More recently, maybe two months ago, I stumbled across a seemingly random reference to them (if memory serves, in a SWIFT bulletin from the James Randi Educational Foundation). In any case, I began to do some reading and some light Google-assisted research.
One of the first articles I found was this one. It gives a brief description and overview of ear candling and lists different benefits that are claimed by the products or their proponents, and summarizes normally suggested procedures and techniques. Then it describes, at some length, the actual research that's been done to test the efficacy of ear candles. In every test or experiment described, ear candling has been repeatedly proven to be completely ineffective.
It turns out that the claim that an ear candle can produce enough negative vacuum to literally suck wax and other material out of the ear canal is preposterous on its face. According to Doctor Roazen, a vacuum powerful enough to actually suck wax out of the ear canal would be powerful enough to rupture the eardrum! Second, the medical research indicates that ear candling is actually dangerous. Patients and doctors have reported not only external burns caused by the candles (whose flames are actually quite large), but also candle wax burns in the ear canal and damaged (sometimes perforated!) eardrums.
The research described in this article is even worse. Experimentation demonstrated no negative pressure was created by ear candles, and furthermore that a powdery substance was actually deposited into the ear canal during candling! Before and after photographs were taken of waxy ear canals, showing no change whatsoever after candling was performed.
The FDA has issued an alert, warning that ear candles are often labeled or advertized in a misleading way and that there is no scientific evidence proving their usefulness, and they are evidently illegal in Canada.
A detailed description of this experiment (including pictures) demonstrates the above summarized findings. But, I decided to run my own experiment and to take my own pictures, hoping that I might convince anybody who reads this to avoid ear candles and never ever use them. All pictures can be clicked to view them in a larger size.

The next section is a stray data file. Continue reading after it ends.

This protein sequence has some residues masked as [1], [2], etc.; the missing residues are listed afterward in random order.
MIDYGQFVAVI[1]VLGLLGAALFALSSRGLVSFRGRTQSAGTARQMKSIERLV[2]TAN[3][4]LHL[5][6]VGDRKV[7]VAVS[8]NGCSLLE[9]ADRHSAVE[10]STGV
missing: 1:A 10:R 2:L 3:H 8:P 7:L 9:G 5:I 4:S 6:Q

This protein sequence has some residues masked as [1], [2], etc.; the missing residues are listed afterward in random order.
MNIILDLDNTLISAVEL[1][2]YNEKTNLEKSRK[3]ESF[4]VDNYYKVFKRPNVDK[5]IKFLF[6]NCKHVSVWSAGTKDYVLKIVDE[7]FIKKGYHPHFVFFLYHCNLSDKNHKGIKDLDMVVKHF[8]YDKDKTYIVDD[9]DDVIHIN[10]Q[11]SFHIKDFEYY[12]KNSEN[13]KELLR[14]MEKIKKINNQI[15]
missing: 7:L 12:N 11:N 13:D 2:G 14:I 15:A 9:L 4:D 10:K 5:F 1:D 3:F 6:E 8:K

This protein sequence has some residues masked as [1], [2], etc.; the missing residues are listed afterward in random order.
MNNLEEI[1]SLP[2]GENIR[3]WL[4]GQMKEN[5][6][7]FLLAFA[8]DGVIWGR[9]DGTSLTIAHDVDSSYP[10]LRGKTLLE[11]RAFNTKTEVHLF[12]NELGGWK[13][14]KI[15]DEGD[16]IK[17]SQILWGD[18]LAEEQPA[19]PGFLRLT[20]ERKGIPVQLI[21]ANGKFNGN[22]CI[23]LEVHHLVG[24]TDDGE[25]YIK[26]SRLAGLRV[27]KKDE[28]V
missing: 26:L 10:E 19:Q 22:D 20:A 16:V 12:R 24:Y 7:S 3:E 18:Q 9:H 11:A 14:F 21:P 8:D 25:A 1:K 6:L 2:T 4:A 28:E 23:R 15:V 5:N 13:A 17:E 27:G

For my experiment, I used a set of "Wally's Natural Plain Paraffin Ear Candles." For candle #1, I chose the vertical method that I've always seen done (where the person would lie down on their side). I used the funnel because the hole was small enough that the candle tip fit snugly, but big enough that it didn't actually seal tightly, which is exactly how the instructions say the candle should be used in an actual ear.
Note the two-to-three inch flame. I was almost immediately surprised by an incredible amount of smoke coming out of the bottom of the funnel! Contrary to the claims of negative pressure and an upward vacuum, the candle was actually sending air (and smoke) downward. Following the directions, I used scissors to remove the ashen tip of the candle any time it exceeded one inch in length, waiting for the candle to burn down to its final four inches.
Upon completion, I found that an incredible amount of smokey residue had been deposited on my plate. Imagine all of that in your ear canal! I proceeded to cut open the last bit of the candle, as is normally done to show people how "well" they work, and even though I had used the candle without a waxy ear canal, a whole bunch of material was found inside the candle.
As you look at the above picture (and note the clever corporate logo placement), consider that the average human ear canal is less than 8.5 cubic centimeters in volume.
To be thorough, I used candle #2 to test the angle method (where the person sits up and holds the candle up at a modest angle). The four pictures below show my setup, the even larger flame produced by this method, the waterfall of smoke pouring out of the bottom of the candle, and that I once again trimmed the candle as it burned down, as per instructions.
My results were very similar. Lots of smokey residue was left on the plate, and plenty of yucky-looking wax (that didn't come from anybody's ear) was discovered inside the magic candle.
My experiment corroborates the other experiments I've read about, and matches up with all of the medical research I've been able to find. The wax and debris found inside of ear candles post-candling is created by the candle itself and does not come from the ear canal. Ear candles, rather than creating a negative vacuum or any kind of suction, actually create downward airflow which deposits a dusty residue into whatever unlucky thing is placed beneath the candle.
My conclusion? Ear candles are a dangerous fraud. They have been proven to be not only completely ineffective, but harmful. Please forward this article to anybody you know who uses or has used ear candles. A person's ear canal, and hearing, is put at risk any time these fraudulent devices are used. If you have some ear candles sitting in a drawer, throw them away or perform your own experiment to confirm the above, but whatever you do, please do not stick them in your ears.